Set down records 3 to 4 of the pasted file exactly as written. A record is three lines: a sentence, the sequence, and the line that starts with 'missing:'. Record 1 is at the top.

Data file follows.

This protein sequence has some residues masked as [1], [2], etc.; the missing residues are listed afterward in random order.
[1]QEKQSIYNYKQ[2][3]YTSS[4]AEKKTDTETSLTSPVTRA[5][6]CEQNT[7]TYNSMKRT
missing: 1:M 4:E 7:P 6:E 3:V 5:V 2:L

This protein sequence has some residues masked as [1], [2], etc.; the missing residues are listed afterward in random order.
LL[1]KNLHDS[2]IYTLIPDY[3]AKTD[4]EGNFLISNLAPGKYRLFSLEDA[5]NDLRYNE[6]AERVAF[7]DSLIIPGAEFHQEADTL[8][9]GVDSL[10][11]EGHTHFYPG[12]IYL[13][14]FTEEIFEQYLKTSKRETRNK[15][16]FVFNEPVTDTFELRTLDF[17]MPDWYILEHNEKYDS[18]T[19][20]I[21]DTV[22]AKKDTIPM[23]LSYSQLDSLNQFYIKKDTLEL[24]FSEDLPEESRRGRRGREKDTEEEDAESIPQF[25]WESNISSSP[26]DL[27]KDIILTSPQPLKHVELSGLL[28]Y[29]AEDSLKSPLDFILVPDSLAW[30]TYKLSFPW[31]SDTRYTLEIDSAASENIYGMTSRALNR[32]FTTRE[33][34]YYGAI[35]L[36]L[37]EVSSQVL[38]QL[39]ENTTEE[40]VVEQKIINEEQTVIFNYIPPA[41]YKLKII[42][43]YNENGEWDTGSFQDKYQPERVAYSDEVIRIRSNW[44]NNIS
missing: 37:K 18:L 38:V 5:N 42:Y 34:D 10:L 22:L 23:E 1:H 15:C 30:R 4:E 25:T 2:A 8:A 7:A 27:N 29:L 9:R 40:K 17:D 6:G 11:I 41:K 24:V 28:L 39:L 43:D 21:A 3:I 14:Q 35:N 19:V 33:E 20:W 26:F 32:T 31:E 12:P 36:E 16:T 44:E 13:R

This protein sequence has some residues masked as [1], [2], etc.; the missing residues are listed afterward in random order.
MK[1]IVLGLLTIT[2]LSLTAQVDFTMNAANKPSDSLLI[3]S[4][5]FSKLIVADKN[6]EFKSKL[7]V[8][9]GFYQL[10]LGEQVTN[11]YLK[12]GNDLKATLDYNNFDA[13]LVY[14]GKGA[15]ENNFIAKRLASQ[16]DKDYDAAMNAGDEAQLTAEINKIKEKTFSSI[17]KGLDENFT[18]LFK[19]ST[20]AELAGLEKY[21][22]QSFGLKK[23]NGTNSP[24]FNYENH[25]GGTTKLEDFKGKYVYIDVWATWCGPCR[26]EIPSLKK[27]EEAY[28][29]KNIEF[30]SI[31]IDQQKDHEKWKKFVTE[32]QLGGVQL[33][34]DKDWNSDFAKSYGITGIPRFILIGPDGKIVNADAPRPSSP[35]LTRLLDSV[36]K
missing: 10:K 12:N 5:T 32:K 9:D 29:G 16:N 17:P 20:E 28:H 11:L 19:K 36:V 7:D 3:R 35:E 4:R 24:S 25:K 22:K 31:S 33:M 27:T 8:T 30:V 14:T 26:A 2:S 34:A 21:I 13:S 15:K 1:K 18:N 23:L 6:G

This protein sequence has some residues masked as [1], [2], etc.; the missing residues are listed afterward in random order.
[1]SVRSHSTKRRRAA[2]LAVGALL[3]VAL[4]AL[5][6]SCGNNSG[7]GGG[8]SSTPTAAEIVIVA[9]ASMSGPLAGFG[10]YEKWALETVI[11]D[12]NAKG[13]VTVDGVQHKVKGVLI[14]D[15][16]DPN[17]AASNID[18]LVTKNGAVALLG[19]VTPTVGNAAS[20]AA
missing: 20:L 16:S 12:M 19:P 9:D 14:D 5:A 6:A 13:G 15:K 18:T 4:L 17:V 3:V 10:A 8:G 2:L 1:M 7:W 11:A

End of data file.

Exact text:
This protein sequence has some residues masked as [1], [2], etc.; the missing residues are listed afterward in random order.
MK[1]IVLGLLTIT[2]LSLTAQVDFTMNAANKPSDSLLI[3]S[4][5]FSKLIVADKN[6]EFKSKL[7]V[8][9]GFYQL[10]LGEQVTN[11]YLK[12]GNDLKATLDYNNFDA[13]LVY[14]GKGA[15]ENNFIAKRLASQ[16]DKDYDAAMNAGDEAQLTAEINKIKEKTFSSI[17]KGLDENFT[18]LFK[19]ST[20]AELAGLEKY[21][22]QSFGLKK[23]NGTNSP[24]FNYENH[25]GGTTKLEDFKGKYVYIDVWATWCGPCR[26]EIPSLKK[27]EEAY[28][29]KNIEF[30]SI[31]IDQQKDHEKWKKFVTE[32]QLGGVQL[33][34]DKDWNSDFAKSYGITGIPRFILIGPDGKIVNADAPRPSSP[35]LTRLLDSV[36]K
missing: 10:K 12:N 5:T 32:K 9:D 29:G 16:N 17:P 20:E 28:H 11:L 19:K 36:V 7:D 3:R 35:E 4:R 24:S 25:K 22:K 31:S 33:M 27:T 8:T 30:V 14:T 26:A 2:S 34:A 21:I 13:S 15:K 1:K 18:N 23:L 6:G

This protein sequence has some residues masked as [1], [2], etc.; the missing residues are listed afterward in random order.
[1]SVRSHSTKRRRAA[2]LAVGALL[3]VAL[4]AL[5][6]SCGNNSG[7]GGG[8]SSTPTAAEIVIVA[9]ASMSGPLAGFG[10]YEKWALETVI[11]D[12]NAKG[13]VTVDGVQHKVKGVLI[14]D[15][16]DPN[17]AASNID[18]LVTKNGAVALLG[19]VTPTVGNAAS[20]AA
missing: 20:L 16:S 12:M 19:P 9:D 14:D 5:A 6:A 13:G 15:K 18:T 4:L 17:V 3:V 10:A 8:G 2:L 1:M 7:W 11:A